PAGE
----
Diagnosis is an important stage in understanding what is happening with your child. It will involve many tests. These tests can show whether a brain tumour is causing the symptoms your child has been experiencing. If there is a tumour, these tests will also provide information about the type of tumour. They can show where the tumour is located. This information helps the treatment team choose the most effective treatment for your child.
Each meeting with your child’s doctors and other medical professionals during diagnosis is important, and can be difficult emotionally. For these reasons, bring paper and a pen and take notes to help you remember the new information you may be learning and to write down questions as you think of them. You may also bring a relative or friend to take notes for you.
What happens during medical diagnosis?
Diagnosis usually begins with a physical examination. This may be carried out by a neurologist, neurosurgeon, nurse practitioner, or medical resident. A family doctor, paediatrician, or an emergency room doctor may have already done a physical exam, but it is important for each new doctor to understand your child’s situation. The examiner will observe your child and ask questions about the symptoms as well as about your child’s past medical history. She will also conduct a neurological examination.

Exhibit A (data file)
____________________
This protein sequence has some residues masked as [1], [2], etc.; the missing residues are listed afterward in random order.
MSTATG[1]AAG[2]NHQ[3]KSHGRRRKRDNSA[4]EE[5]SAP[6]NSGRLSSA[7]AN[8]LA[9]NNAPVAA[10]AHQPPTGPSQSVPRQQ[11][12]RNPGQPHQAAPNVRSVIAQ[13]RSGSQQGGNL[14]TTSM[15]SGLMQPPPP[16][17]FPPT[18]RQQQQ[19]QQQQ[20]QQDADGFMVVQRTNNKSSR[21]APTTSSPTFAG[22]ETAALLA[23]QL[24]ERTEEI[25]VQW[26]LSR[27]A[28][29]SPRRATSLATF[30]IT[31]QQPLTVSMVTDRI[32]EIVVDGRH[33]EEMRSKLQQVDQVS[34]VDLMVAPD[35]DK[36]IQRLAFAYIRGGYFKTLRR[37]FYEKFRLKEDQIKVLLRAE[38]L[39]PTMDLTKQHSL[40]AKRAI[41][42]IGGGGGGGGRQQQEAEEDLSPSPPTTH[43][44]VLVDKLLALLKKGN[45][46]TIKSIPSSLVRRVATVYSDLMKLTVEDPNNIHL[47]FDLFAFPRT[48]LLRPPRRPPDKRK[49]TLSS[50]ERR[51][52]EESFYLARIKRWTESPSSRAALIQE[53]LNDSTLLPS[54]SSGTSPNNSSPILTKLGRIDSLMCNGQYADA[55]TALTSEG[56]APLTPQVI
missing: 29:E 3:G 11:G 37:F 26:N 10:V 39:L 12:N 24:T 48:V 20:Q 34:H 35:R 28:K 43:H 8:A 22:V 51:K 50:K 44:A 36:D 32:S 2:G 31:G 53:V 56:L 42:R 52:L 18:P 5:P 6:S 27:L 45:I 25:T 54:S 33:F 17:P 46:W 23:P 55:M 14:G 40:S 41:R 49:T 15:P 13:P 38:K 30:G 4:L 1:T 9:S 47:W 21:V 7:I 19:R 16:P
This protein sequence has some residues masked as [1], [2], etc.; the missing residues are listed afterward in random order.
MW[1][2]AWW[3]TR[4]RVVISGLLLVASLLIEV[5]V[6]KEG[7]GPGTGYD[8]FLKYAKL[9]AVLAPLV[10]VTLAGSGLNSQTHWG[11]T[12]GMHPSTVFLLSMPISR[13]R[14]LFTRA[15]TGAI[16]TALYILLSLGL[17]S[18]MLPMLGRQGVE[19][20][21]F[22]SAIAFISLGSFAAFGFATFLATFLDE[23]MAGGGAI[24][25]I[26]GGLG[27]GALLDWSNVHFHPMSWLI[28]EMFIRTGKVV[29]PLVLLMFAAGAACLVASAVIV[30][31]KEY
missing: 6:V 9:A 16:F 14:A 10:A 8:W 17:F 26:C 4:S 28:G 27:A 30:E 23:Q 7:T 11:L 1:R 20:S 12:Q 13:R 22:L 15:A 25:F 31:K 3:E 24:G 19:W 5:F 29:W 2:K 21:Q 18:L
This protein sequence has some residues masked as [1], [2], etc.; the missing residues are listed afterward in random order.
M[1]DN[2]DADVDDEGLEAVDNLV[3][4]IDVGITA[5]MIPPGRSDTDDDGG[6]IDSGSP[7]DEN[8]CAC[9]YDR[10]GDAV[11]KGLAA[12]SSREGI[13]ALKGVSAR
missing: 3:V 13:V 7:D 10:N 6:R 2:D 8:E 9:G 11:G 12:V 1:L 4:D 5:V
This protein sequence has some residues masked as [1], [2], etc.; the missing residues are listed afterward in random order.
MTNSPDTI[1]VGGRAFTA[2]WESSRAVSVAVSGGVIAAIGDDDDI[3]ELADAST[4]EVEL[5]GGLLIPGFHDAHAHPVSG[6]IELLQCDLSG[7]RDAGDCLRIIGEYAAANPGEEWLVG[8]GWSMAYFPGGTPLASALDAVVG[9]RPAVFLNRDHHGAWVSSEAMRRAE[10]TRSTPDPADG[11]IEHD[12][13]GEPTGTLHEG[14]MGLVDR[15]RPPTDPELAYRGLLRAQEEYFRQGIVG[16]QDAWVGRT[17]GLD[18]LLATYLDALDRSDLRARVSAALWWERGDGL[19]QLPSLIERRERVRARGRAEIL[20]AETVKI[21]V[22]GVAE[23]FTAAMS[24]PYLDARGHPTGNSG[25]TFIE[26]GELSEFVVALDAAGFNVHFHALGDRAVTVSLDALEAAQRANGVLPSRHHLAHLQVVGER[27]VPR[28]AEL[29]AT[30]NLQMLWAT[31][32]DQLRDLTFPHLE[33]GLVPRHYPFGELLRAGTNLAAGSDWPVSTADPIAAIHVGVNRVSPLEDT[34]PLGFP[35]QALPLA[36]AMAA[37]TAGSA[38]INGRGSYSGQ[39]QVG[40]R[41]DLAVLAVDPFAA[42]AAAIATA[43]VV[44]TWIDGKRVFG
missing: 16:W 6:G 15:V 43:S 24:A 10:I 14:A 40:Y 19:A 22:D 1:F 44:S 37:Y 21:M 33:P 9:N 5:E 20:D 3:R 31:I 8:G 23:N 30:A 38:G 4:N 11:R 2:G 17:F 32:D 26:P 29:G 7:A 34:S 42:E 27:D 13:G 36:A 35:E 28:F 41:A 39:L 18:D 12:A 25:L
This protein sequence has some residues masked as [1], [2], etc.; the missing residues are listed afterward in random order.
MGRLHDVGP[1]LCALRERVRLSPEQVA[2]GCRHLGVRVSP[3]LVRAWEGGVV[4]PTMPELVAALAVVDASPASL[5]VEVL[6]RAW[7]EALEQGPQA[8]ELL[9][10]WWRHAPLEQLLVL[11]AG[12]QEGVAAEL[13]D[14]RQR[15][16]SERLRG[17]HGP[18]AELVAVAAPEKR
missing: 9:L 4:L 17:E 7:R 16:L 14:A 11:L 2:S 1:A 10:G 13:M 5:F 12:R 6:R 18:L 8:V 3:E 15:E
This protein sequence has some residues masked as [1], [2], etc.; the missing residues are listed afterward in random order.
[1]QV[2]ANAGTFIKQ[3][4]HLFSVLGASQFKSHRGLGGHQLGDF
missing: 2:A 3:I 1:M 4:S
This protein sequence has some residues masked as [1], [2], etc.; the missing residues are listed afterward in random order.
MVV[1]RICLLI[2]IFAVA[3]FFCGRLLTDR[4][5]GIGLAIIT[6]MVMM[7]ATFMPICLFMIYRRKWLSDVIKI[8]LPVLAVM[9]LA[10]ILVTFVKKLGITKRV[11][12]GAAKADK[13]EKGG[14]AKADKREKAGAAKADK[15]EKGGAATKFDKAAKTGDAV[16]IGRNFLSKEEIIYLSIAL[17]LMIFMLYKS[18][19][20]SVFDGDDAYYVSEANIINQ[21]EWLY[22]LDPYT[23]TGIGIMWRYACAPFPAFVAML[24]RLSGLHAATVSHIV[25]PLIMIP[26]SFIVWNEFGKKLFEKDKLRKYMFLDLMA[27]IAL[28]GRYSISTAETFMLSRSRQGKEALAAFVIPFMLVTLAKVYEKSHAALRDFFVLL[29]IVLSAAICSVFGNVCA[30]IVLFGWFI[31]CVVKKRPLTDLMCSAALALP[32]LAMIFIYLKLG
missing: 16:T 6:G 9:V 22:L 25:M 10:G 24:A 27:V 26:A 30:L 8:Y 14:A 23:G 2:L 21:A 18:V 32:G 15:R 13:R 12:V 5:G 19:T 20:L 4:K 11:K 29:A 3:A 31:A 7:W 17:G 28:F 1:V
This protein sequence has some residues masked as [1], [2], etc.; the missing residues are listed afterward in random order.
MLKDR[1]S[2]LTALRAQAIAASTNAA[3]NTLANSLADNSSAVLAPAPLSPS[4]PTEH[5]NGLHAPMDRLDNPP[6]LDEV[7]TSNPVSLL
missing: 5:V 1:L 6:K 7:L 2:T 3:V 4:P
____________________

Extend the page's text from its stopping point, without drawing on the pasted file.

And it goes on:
If the results suggest that there may be a brain tumour, additional tests will be scheduled. The next set of tests may involve brain scans or neuroimaging, which provides a picture of the brain. Your child's doctor may also decide to do electrophysiological tests to examine brain activity.
In most cases, the first doctor who will treat your child is a neurosurgeon. She will look at the results of the brain scans and physical examination and decide whether or not your child needs surgery. Another diagnostic procedure your child may need is a biopsy, which is a type of surgery in which some tumour tissue is removed and sent to the pathologist for study.
Depending on the type of tumour, your child may also have blood work. Your child may also have a lumbar puncture, which is a procedure to obtain a small amount of cerebrospinal fluid (CSF) from around the spine. The CSF is analyzed for tumour cells, which helps to determine the best treatment for your child.